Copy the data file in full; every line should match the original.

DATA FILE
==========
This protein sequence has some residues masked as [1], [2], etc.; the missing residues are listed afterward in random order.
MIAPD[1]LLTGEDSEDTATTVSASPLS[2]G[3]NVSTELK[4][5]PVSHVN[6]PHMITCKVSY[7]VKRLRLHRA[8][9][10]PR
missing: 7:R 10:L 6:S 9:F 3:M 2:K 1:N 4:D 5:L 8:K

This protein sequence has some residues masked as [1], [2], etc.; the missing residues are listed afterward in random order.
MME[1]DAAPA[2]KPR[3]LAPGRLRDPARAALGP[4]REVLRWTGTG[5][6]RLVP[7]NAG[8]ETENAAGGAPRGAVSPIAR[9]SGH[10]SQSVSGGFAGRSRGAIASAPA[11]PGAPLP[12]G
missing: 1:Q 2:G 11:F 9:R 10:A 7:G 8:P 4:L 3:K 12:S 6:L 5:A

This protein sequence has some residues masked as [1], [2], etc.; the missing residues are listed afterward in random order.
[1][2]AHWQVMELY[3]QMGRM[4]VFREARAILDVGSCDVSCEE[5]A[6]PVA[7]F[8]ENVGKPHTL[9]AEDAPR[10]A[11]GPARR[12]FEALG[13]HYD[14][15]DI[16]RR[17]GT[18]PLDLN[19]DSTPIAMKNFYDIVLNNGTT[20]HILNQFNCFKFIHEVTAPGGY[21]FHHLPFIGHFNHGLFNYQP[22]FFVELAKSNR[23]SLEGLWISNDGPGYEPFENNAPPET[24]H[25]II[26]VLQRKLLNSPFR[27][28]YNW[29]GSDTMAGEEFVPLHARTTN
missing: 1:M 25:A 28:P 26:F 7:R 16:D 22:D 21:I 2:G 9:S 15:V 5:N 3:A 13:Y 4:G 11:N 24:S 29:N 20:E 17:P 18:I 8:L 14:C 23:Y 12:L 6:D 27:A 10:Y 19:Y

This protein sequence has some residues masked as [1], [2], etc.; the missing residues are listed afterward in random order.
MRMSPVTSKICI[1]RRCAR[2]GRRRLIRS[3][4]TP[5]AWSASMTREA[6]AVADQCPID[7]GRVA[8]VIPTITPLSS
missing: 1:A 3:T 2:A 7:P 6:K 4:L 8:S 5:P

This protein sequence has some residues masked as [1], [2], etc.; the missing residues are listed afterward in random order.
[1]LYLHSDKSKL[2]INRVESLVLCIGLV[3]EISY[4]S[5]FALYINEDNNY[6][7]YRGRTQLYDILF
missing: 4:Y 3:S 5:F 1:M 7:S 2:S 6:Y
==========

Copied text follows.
This protein sequence has some residues masked as [1], [2], etc.; the missing residues are listed afterward in random order.
MIAPD[1]LLTGEDSEDTATTVSASPLS[2]G[3]NVSTELK[4][5]PVSHVN[6]PHMITCKVSY[7]VKRLRLHRA[8][9][10]PR
missing: 7:R 10:L 6:S 9:F 3:M 2:K 1:N 4:D 5:L 8:K

This protein sequence has some residues masked as [1], [2], etc.; the missing residues are listed afterward in random order.
MME[1]DAAPA[2]KPR[3]LAPGRLRDPARAALGP[4]REVLRWTGTG[5][6]RLVP[7]NAG[8]ETENAAGGAPRGAVSPIAR[9]SGH[10]SQSVSGGFAGRSRGAIASAPA[11]PGAPLP[12]G
missing: 1:Q 2:G 11:F 9:R 10:A 7:G 8:P 4:L 3:K 12:S 6:L 5:A

This protein sequence has some residues masked as [1], [2], etc.; the missing residues are listed afterward in random order.
[1][2]AHWQVMELY[3]QMGRM[4]VFREARAILDVGSCDVSCEE[5]A[6]PVA[7]F[8]ENVGKPHTL[9]AEDAPR[10]A[11]GPARR[12]FEALG[13]HYD[14][15]DI[16]RR[17]GT[18]PLDLN[19]DSTPIAMKNFYDIVLNNGTT[20]HILNQFNCFKFIHEVTAPGGY[21]FHHLPFIGHFNHGLFNYQP[22]FFVELAKSNR[23]SLEGLWISNDGPGYEPFENNAPPET[24]H[25]II[26]VLQRKLLNSPFR[27][28]YNW[29]GSDTMAGEEFVPLHARTTN
missing: 1:M 25:A 28:P 26:F 7:R 16:D 22:D 21:I 2:G 9:S 15:V 5:N 3:A 13:Y 4:G 11:N 24:S 29:N 20:E 17:P 18:I 8:L 14:C 23:Y 12:L 6:D 27:A 10:Y 19:Y

This protein sequence has some residues masked as [1], [2], etc.; the missing residues are listed afterward in random order.
MRMSPVTSKICI[1]RRCAR[2]GRRRLIRS[3][4]TP[5]AWSASMTREA[6]AVADQCPID[7]GRVA[8]VIPTITPLSS
missing: 1:A 3:T 2:A 7:P 6:K 4:L 8:S 5:P

This protein sequence has some residues masked as [1], [2], etc.; the missing residues are listed afterward in random order.
[1]LYLHSDKSKL[2]INRVESLVLCIGLV[3]EISY[4]S[5]FALYINEDNNY[6][7]YRGRTQLYDILF
missing: 4:Y 3:S 5:F 1:M 7:S 2:S 6:Y